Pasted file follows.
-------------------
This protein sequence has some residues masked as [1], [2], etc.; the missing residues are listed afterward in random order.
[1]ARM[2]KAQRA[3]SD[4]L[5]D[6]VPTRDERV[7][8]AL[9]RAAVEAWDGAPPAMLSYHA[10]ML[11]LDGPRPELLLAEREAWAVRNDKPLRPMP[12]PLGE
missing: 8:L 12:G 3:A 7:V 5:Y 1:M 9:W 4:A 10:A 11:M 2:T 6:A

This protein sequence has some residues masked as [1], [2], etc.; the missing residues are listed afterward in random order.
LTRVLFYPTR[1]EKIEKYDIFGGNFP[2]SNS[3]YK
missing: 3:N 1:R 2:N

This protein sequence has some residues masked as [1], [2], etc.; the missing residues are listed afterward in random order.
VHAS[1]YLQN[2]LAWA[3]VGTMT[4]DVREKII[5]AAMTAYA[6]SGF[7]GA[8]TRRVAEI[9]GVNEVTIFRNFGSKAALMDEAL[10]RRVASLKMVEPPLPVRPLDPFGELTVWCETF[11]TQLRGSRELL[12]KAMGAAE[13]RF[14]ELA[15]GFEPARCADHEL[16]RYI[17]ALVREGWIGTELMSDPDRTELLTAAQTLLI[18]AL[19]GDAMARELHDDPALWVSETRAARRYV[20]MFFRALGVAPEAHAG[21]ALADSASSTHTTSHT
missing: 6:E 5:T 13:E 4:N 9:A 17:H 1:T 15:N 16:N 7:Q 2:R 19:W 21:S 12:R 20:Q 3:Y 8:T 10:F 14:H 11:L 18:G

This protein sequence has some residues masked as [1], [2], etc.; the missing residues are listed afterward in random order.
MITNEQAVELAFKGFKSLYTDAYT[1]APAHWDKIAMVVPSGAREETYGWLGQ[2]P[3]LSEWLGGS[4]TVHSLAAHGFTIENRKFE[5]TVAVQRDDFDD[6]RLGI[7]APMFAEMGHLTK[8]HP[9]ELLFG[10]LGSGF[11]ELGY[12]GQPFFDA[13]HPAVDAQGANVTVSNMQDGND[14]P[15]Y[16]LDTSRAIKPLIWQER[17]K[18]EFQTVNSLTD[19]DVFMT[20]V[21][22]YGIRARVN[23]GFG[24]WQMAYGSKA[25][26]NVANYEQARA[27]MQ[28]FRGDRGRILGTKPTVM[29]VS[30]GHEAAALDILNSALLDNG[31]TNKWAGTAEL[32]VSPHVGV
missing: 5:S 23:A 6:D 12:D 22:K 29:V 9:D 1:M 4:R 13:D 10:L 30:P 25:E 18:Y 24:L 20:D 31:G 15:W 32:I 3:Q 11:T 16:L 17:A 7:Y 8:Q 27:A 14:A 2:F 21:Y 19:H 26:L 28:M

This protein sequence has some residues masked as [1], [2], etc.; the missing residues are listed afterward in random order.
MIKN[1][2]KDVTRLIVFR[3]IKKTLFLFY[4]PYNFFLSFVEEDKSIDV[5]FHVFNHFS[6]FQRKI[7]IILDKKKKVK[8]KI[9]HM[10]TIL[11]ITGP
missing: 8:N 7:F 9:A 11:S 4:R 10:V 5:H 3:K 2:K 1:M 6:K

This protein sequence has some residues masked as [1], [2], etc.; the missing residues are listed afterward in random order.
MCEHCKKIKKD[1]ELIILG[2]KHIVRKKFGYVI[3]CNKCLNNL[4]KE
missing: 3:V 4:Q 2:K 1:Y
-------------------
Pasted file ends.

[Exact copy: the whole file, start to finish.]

This protein sequence has some residues masked as [1], [2], etc.; the missing residues are listed afterward in random order.
[1]ARM[2]KAQRA[3]SD[4]L[5]D[6]VPTRDERV[7][8]AL[9]RAAVEAWDGAPPAMLSYHA[10]ML[11]LDGPRPELLLAEREAWAVRNDKPLRPMP[12]PLGE
missing: 8:L 12:G 3:A 7:V 5:Y 1:M 9:W 4:A 10:A 11:M 2:T 6:A

This protein sequence has some residues masked as [1], [2], etc.; the missing residues are listed afterward in random order.
LTRVLFYPTR[1]EKIEKYDIFGGNFP[2]SNS[3]YK
missing: 3:N 1:R 2:N

This protein sequence has some residues masked as [1], [2], etc.; the missing residues are listed afterward in random order.
VHAS[1]YLQN[2]LAWA[3]VGTMT[4]DVREKII[5]AAMTAYA[6]SGF[7]GA[8]TRRVAEI[9]GVNEVTIFRNFGSKAALMDEAL[10]RRVASLKMVEPPLPVRPLDPFGELTVWCETF[11]TQLRGSRELL[12]KAMGAAE[13]RF[14]ELA[15]GFEPARCADHEL[16]RYI[17]ALVREGWIGTELMSDPDRTELLTAAQTLLI[18]AL[19]GDAMARELHDDPALWVSETRAARRYV[20]MFFRALGVAPEAHAG[21]ALADSASSTHTTSHT
missing: 6:E 5:T 13:E 4:N 9:A 17:H 1:T 15:N 16:N 7:Q 2:R 19:W 21:S 12:R 20:Q 3:Y 8:T 10:F 14:H 11:L 18:G

This protein sequence has some residues masked as [1], [2], etc.; the missing residues are listed afterward in random order.
MITNEQAVELAFKGFKSLYTDAYT[1]APAHWDKIAMVVPSGAREETYGWLGQ[2]P[3]LSEWLGGS[4]TVHSLAAHGFTIENRKFE[5]TVAVQRDDFDD[6]RLGI[7]APMFAEMGHLTK[8]HP[9]ELLFG[10]LGSGF[11]ELGY[12]GQPFFDA[13]HPAVDAQGANVTVSNMQDGND[14]P[15]Y[16]LDTSRAIKPLIWQER[17]K[18]EFQTVNSLTD[19]DVFMT[20]V[21][22]YGIRARVN[23]GFG[24]WQMAYGSKA[25][26]NVANYEQARA[27]MQ[28]FRGDRGRILGTKPTVM[29]VS[30]GHEAAALDILNSALLDNG[31]TNKWAGTAEL[32]VSPHVGV
missing: 5:S 23:A 6:D 12:D 22:K 29:V 9:D 1:M 4:R 13:D 10:L 30:P 25:E 18:Y 24:L 20:D 31:G 15:W 32:I 3:Q 11:T 16:L 17:A 7:Y 8:Q 27:A 14:A 2:F 21:Y 19:H 26:L 28:M

This protein sequence has some residues masked as [1], [2], etc.; the missing residues are listed afterward in random order.
MIKN[1][2]KDVTRLIVFR[3]IKKTLFLFY[4]PYNFFLSFVEEDKSIDV[5]FHVFNHFS[6]FQRKI[7]IILDKKKKVK[8]KI[9]HM[10]TIL[11]ITGP
missing: 8:N 7:F 9:A 11:S 4:R 10:V 5:H 3:K 2:K 1:M 6:K

This protein sequence has some residues masked as [1], [2], etc.; the missing residues are listed afterward in random order.
MCEHCKKIKKD[1]ELIILG[2]KHIVRKKFGYVI[3]CNKCLNNL[4]KE
missing: 3:V 4:Q 2:K 1:Y